In A Curious Mind: The Secret to a Bigger Life, Hollywood producer Brain Grazer popularized the idea of curiosity conversations. He explains that a curiosity conversation is much like an informational interview but without a strong agenda. It's more akin to a low-stakes chat where the sole goal is to learn something.
"Curiosity is what gives energy and insight to everything I do … For me curiosity infuses everything with a sense of possibility," Grazer writes.
Enter career curiosity, an inquisitiveness to explore the fit and possibilities between self and work. As employers struggle to retain their current workforce and bring on new talent, they need to leverage employees' career curiosity rather than fear it. Heidi Brooks, a professor at the Yale School of Management, says career curiosity conversations are a new front in managing and leading a workforce that's not planning to stay with one organization for their entire career.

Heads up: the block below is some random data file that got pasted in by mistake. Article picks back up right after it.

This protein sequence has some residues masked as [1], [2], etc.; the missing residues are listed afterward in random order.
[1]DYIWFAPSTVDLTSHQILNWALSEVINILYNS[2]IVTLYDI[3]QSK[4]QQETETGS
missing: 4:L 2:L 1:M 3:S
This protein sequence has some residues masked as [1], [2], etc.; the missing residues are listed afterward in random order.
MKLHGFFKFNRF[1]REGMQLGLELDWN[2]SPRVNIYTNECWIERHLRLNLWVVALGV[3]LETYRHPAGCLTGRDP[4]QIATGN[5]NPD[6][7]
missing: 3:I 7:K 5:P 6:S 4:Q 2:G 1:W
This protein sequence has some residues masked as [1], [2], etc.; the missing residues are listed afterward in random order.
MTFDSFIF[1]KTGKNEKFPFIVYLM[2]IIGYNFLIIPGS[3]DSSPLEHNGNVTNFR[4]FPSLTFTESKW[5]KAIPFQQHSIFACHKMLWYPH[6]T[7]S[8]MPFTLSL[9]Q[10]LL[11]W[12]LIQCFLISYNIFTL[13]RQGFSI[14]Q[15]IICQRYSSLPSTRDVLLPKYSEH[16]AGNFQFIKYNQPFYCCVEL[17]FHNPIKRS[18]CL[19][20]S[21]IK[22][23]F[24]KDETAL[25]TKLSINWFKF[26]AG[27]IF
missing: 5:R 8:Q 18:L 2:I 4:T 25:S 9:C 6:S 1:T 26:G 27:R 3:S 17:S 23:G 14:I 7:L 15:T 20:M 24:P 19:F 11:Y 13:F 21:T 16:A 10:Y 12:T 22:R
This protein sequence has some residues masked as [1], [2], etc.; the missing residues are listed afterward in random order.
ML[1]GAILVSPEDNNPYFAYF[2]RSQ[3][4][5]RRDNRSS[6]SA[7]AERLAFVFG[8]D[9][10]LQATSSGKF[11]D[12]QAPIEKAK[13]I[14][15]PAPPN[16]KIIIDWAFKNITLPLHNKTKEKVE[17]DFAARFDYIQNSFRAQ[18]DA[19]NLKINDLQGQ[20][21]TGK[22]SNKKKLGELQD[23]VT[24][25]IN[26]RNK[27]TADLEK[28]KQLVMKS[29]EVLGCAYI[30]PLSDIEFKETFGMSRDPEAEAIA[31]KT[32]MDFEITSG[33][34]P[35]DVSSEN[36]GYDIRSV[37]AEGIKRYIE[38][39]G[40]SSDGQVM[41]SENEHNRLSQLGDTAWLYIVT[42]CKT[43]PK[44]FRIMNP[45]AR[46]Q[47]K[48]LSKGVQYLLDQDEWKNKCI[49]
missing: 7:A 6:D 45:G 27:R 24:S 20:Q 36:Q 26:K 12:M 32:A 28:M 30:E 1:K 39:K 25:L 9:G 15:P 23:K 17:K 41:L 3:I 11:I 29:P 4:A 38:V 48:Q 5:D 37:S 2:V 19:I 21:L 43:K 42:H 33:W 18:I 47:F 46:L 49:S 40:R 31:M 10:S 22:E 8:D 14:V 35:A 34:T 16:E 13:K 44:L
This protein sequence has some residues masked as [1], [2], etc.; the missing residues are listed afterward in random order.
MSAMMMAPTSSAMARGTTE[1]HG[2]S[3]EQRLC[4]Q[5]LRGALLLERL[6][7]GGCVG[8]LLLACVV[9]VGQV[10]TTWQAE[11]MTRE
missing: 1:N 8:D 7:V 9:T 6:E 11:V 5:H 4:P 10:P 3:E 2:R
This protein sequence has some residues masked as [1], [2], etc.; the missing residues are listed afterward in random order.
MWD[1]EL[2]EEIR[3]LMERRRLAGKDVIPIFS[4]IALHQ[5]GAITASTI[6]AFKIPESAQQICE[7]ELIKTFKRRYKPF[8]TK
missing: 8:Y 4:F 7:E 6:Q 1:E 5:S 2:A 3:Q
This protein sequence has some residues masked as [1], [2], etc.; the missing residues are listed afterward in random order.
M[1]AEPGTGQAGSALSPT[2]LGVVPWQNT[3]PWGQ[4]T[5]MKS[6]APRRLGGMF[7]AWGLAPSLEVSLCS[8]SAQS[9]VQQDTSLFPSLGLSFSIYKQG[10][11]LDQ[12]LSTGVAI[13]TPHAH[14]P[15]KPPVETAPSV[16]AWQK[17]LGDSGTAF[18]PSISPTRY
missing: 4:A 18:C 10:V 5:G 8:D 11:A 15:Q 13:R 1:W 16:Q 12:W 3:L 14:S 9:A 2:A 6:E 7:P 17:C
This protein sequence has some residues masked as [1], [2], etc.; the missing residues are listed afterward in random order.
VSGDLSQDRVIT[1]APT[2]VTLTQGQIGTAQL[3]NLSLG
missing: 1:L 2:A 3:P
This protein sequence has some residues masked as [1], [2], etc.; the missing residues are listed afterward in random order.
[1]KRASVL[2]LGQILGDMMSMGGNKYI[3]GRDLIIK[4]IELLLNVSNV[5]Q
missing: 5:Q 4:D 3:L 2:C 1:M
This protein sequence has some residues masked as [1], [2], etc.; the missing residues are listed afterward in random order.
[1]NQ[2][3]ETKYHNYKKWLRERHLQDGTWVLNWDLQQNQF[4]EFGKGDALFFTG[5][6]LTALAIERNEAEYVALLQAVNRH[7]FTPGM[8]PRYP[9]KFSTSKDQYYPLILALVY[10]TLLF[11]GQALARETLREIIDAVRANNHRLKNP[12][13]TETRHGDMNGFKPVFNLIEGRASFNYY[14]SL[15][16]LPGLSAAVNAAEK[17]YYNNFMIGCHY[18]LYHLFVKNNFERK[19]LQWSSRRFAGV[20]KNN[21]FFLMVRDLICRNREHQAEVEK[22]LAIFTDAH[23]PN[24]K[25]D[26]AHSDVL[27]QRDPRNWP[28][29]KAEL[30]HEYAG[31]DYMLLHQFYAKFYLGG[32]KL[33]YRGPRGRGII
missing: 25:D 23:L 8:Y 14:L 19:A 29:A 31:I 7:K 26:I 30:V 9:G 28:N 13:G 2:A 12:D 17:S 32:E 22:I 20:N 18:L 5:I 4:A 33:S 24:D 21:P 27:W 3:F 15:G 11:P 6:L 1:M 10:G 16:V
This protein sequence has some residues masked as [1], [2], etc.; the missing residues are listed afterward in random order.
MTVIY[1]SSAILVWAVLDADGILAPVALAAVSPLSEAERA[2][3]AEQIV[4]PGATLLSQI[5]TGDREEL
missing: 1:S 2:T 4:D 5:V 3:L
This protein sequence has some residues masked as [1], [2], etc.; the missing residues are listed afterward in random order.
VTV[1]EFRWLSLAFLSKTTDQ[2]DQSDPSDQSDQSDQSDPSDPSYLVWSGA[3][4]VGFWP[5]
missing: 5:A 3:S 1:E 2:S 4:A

During a recent CNBC Workforce Executive Council Summit focused on the topic of recruiting and retaining talent, Brooks noted that these conversations are "less about where people work and more about what people do, and that's a really fundamental shift in thinking about how to manage."